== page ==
"What these [new] weapon systems are designed to do is to be able to reach out to greater ranges and have the penetrating power in order to defeat threats at those ranges," Ostrowski said.
The Army is banking on the new 6.8mm projectile it has developed, which it is providing to gunmakers so they can design a complete cartridge for their prototype weapon systems.
"We will provide the actual projectile; they will provide the common cartridge," Ostrowski said.
Subcommittee chairman Sen. Tom Cotton, R-Arkansas, asked service officials to explain what the new cartridge will mean for the weight of new automatic rifle and carbine versions of the NGSW, compared to the current M4 and M249.
Ostrowski said the Army wants the new ammunition to weigh the same as the current 5.56mm.
"So polymer casings — case-telescoped, for instance — these are new and innovative ways that industry has been working to try to make sure that these rounds are not much heavier at all than the current 5.56mm rounds that we carry today," he said.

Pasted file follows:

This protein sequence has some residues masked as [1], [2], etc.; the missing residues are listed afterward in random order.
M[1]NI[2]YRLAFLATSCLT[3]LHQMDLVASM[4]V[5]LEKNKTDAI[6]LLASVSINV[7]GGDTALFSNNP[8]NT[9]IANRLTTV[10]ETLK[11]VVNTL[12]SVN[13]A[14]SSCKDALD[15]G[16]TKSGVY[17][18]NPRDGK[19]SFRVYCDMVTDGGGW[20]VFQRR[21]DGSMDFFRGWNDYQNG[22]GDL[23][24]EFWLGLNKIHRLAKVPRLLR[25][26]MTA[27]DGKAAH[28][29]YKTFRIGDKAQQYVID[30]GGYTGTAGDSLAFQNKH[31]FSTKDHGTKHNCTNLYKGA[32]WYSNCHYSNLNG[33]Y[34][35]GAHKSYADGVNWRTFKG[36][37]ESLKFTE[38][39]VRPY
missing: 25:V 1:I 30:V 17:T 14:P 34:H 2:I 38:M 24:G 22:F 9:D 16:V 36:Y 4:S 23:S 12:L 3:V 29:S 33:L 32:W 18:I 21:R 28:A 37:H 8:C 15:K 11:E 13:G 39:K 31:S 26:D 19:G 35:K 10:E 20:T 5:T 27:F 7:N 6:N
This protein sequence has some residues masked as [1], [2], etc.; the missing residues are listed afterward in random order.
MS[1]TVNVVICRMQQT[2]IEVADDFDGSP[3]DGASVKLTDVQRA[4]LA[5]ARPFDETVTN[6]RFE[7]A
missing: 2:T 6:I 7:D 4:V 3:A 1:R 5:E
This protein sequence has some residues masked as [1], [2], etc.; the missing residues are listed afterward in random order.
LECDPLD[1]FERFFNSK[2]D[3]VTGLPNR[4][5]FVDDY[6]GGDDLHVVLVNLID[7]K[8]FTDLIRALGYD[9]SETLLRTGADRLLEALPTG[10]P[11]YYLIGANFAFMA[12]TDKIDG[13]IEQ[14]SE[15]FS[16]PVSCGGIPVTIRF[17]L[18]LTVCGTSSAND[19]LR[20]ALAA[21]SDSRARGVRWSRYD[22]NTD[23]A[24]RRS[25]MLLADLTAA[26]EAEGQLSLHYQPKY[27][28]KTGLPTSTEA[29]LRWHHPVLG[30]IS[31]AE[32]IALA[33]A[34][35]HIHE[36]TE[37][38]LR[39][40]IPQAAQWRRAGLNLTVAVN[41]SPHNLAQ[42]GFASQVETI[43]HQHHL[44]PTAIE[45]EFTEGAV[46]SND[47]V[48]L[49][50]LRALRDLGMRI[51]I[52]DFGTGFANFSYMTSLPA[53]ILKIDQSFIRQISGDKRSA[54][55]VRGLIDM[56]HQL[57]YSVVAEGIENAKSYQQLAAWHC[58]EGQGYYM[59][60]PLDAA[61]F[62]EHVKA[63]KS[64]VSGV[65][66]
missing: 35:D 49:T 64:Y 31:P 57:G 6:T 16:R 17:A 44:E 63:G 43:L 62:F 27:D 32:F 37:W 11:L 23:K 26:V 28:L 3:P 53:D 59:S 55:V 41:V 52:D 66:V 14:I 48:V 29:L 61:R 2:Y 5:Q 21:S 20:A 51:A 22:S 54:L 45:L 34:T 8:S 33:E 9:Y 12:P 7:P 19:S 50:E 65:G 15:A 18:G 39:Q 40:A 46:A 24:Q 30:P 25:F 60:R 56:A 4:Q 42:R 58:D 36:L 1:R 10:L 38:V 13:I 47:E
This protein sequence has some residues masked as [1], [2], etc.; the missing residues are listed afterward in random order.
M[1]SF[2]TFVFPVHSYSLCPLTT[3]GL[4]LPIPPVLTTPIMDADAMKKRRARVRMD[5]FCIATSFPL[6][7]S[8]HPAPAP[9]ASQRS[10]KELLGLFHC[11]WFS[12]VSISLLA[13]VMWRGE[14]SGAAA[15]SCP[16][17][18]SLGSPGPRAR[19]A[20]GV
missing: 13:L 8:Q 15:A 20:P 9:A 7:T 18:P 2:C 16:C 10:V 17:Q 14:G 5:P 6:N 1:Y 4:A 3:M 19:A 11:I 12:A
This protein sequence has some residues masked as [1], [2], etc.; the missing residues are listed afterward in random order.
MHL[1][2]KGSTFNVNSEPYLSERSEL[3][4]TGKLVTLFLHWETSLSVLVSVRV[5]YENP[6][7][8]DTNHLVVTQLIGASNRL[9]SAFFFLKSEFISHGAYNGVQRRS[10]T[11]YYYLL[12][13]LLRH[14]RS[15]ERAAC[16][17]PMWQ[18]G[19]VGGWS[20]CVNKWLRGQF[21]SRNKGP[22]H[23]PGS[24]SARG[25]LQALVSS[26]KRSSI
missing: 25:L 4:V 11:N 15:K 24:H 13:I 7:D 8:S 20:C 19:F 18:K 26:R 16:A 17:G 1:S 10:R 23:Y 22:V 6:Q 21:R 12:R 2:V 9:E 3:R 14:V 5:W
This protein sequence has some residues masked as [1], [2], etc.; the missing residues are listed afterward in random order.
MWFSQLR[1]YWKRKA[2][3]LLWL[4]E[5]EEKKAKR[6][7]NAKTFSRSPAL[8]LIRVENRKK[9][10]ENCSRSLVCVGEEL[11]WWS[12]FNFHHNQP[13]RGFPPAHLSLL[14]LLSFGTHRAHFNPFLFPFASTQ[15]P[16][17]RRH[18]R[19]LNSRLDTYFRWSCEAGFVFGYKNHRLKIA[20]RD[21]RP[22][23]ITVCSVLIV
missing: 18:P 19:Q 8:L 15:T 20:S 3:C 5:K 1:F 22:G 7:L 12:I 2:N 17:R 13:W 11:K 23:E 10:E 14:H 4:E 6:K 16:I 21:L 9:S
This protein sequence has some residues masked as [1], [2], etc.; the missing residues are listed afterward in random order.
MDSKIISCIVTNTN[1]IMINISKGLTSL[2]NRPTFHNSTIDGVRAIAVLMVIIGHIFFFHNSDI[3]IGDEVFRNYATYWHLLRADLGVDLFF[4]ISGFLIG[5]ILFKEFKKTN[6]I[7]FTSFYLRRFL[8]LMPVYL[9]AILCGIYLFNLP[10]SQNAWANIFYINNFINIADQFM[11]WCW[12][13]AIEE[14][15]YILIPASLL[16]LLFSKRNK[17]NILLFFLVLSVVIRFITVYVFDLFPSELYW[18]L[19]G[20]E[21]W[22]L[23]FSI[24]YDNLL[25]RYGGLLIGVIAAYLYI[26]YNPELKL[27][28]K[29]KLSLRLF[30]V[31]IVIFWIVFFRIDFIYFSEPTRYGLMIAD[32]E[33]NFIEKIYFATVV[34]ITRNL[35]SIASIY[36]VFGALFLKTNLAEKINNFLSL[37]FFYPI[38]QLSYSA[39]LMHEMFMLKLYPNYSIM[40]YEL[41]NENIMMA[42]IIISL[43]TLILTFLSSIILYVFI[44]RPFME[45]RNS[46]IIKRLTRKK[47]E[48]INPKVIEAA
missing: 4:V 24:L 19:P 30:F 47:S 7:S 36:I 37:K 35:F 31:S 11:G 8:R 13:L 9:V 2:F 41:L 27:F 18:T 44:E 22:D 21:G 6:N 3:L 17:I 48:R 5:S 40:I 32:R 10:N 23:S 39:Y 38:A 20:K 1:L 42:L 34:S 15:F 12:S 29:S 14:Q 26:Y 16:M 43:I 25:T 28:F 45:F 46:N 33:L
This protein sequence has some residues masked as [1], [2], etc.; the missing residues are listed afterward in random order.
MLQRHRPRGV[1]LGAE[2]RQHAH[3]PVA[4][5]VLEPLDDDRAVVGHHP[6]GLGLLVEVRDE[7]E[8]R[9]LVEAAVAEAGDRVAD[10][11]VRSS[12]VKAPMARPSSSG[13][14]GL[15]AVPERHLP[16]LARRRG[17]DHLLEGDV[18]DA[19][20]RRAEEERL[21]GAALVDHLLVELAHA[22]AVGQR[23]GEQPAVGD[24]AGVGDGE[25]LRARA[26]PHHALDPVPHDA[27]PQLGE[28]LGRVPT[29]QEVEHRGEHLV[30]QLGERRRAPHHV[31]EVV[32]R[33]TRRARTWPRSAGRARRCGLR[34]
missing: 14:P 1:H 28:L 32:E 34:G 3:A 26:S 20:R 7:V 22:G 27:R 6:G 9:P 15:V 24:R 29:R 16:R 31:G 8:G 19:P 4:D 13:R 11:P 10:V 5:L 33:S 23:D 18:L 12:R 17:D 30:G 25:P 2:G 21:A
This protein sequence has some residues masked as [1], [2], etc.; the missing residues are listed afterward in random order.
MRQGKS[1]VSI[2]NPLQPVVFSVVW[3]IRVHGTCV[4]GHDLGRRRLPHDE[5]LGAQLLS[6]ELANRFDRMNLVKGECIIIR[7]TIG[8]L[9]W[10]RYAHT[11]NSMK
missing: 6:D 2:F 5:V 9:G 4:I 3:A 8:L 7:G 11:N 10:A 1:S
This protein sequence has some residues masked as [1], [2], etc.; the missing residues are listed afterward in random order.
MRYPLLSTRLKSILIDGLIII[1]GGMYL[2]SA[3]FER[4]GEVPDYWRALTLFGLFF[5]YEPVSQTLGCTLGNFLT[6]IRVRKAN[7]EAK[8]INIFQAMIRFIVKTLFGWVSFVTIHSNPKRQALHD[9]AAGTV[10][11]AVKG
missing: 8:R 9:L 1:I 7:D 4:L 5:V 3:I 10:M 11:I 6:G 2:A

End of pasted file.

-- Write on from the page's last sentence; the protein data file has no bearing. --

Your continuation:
Cotton also wanted to know how challenging it will be for the Army to field a new round.
"What are the challenges that you anticipate for the logistics system making that change from the current 5.56mm?" he asked.
Ostrowski said he expects "very little" challenge in this area since the Army plans to field these new weapons only to the infantry and other close-combat units.
"These go to the top 100,000 that are in the close fight with the threat," he said. "Today, we use 7.62mm, we use 5.56mm -- entering the 6.8mm into this will not be an issue whatsoever in terms of the logistics piece. Will it take a little bit of time to get it in? Yes, it will. But it should not be an issue, based on the fact that we are not issuing this to the whole, one-million-man Army."
"This article originally appeared on Military.com
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WASHINGTON (Reuters) - President Donald Trump said on Sunday that he discussed Democratic presidential hopeful Joe Biden and his son in a call with Ukraine's president.
Trump's statement to reporters about his July 25 call with Ukrainian President Volodymyr Zelensky came as the Democratic leader of a key congressional panel said the pursuit of Trump's impeachment may be the "only remedy" to the situation.